BCE Looks for Break on CTV Deal

by Jordan Richardson on December 13, 2010

BCE is gearing up to appear before the federal broadcasting regulator in February with designs on getting approval for its deal to purchase CTVglobemedia Inc. Along with hoping the deal goes through, BCE Inc. will be trying to augment part of the proceedings to suggest that the ownership structure isn’t changing all that much.

The point of making such an argument is to save money. A lot of money.

BCE is requesting to not have to pay “tangible benefits,” a fee to the tune of $300 million that goes towards “improving the Canadian broadcast system.” Tangible benefits come into play each time a television license changes hands, apparently, and BCE is going to argue that they’ve already paid $230 in benefits the first time they bought CTV in 2000.

BCE sold off most of its interest in CTV in 2006,  but they kept 20% stake. The 20% was eventually reduced to 15%.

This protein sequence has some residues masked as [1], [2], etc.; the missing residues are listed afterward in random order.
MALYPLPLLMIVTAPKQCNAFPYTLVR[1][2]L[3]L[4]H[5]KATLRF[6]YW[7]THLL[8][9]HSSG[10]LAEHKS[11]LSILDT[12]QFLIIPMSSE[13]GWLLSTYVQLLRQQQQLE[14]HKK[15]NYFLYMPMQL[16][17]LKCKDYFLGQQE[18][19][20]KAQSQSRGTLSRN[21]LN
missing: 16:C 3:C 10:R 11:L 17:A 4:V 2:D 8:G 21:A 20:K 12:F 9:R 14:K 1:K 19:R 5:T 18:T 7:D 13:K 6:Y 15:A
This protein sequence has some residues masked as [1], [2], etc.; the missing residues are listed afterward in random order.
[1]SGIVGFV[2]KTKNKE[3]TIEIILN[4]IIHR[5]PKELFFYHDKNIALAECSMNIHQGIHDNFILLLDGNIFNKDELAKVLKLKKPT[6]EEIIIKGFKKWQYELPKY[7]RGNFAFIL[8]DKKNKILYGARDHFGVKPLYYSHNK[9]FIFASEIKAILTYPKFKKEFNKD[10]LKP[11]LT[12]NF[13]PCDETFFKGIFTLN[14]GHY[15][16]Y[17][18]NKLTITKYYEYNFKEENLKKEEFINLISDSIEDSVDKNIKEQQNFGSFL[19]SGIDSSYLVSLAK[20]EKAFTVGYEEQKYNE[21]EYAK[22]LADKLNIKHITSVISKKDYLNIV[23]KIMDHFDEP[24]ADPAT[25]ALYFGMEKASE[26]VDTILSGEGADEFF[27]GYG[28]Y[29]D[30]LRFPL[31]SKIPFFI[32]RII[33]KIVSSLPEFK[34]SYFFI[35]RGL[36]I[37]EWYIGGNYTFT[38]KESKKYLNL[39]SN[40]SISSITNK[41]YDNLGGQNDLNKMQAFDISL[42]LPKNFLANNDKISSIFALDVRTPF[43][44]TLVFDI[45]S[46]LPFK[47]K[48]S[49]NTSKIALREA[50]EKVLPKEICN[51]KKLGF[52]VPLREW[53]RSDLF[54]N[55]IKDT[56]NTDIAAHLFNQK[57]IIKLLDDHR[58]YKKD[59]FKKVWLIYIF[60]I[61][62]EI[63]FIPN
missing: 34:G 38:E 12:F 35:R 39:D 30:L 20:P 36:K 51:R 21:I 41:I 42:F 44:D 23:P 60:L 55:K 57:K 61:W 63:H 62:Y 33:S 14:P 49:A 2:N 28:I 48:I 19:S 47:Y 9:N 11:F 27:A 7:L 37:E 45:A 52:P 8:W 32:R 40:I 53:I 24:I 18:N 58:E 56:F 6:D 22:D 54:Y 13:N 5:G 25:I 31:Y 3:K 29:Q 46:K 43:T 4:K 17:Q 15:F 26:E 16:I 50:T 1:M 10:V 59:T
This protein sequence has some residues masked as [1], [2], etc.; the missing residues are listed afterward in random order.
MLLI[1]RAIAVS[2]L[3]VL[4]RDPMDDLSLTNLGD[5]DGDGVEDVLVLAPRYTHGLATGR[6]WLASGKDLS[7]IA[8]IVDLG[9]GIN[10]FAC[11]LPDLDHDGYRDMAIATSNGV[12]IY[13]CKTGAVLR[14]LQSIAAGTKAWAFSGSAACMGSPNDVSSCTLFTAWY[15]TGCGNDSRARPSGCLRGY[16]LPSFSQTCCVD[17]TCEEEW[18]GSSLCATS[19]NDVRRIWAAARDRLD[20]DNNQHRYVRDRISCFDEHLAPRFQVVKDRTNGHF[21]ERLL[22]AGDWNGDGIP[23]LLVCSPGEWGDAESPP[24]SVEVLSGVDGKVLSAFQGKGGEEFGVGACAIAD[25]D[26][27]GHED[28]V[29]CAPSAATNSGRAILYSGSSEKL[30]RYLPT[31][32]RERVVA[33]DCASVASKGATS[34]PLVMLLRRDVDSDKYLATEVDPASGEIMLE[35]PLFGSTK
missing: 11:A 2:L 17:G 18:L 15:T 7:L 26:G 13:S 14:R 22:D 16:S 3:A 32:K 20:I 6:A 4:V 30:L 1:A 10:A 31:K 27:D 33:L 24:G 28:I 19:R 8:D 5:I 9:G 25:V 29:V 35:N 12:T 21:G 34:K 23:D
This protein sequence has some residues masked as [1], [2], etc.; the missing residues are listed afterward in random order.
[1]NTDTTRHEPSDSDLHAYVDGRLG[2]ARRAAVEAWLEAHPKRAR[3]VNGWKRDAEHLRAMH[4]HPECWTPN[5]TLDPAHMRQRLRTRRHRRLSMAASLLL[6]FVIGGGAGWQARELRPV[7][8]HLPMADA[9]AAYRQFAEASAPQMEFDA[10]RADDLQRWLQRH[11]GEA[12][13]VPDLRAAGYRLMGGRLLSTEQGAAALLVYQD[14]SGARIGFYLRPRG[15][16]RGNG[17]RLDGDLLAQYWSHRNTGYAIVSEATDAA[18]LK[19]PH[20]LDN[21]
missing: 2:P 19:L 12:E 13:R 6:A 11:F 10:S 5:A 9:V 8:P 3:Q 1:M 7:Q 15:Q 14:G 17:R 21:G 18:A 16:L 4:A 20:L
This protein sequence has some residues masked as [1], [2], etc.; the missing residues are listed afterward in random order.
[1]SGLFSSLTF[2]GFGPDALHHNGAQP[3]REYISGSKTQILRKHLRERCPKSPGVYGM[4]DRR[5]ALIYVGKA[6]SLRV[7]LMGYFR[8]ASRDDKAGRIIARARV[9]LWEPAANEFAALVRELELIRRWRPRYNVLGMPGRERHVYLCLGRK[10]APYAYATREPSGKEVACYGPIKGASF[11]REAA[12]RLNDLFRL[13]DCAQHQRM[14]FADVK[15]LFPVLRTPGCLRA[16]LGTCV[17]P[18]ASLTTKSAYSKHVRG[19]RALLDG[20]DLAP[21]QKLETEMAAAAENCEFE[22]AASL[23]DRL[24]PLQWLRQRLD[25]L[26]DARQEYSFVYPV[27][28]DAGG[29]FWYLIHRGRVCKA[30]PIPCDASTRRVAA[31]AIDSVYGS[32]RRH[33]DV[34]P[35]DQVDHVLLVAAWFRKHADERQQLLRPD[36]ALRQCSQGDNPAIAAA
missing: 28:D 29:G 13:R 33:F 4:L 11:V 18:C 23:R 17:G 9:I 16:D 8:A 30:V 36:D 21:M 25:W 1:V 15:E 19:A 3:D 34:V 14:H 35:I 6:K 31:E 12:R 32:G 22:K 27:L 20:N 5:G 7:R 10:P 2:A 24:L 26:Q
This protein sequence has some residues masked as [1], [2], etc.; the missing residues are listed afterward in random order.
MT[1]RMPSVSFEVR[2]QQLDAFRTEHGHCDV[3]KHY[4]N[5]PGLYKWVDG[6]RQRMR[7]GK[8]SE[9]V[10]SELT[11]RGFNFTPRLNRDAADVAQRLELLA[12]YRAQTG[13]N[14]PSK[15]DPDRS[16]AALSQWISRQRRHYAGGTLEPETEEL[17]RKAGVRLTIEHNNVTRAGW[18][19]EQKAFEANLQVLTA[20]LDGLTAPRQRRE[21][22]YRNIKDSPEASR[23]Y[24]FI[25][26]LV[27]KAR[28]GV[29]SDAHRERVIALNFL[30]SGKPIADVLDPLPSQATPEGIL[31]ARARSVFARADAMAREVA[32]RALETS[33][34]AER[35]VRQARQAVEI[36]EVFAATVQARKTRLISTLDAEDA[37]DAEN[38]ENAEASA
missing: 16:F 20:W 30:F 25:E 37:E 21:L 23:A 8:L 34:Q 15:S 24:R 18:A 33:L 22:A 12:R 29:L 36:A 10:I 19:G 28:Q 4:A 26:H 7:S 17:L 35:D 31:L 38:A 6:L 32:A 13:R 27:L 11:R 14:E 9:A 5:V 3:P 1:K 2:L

BCE is suggesting that its ownership stake is proof positive that they’ve never actually stepped away from CTV and they should have to spring twice for a property they already own. See, the BCE/CTV deal is essentially broken down to BCE’s purchase of the remaining 85% stake from Woodbridge Co., the Ontario Teachers’ Pension Plan and Torstar. The company will pay $1.3 billion for that stake, but debt and the potential tangible benefit would raise the total value of the deal to $3.2 billion.

According to The Wire Report, BCE was on the hook for about $386.6 million in its tangible benefits arrangement the first time it acquired CTV. You can see why the telecommunications giant wouldn’t want to pay the benefit again, of course.

Some consider this to be merely another example of a big corporation shirking its responsibilities and trying to bend the rules. To some extent, that’s true. BCE has purchased something, sold it to someone else and now wants to buy it back. And they don’t want to pay the associated fees with it, so they’re playing semantics and hoping for a little regulatory leniency. Whether they’ll get it or not remains to be seen.

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Written by: Jordan Richardson. www.digitcom.ca >. Follow TheTelecomBlog.com > by: RSS >, Twitter >, Identi.ca >, or Friendfeed >

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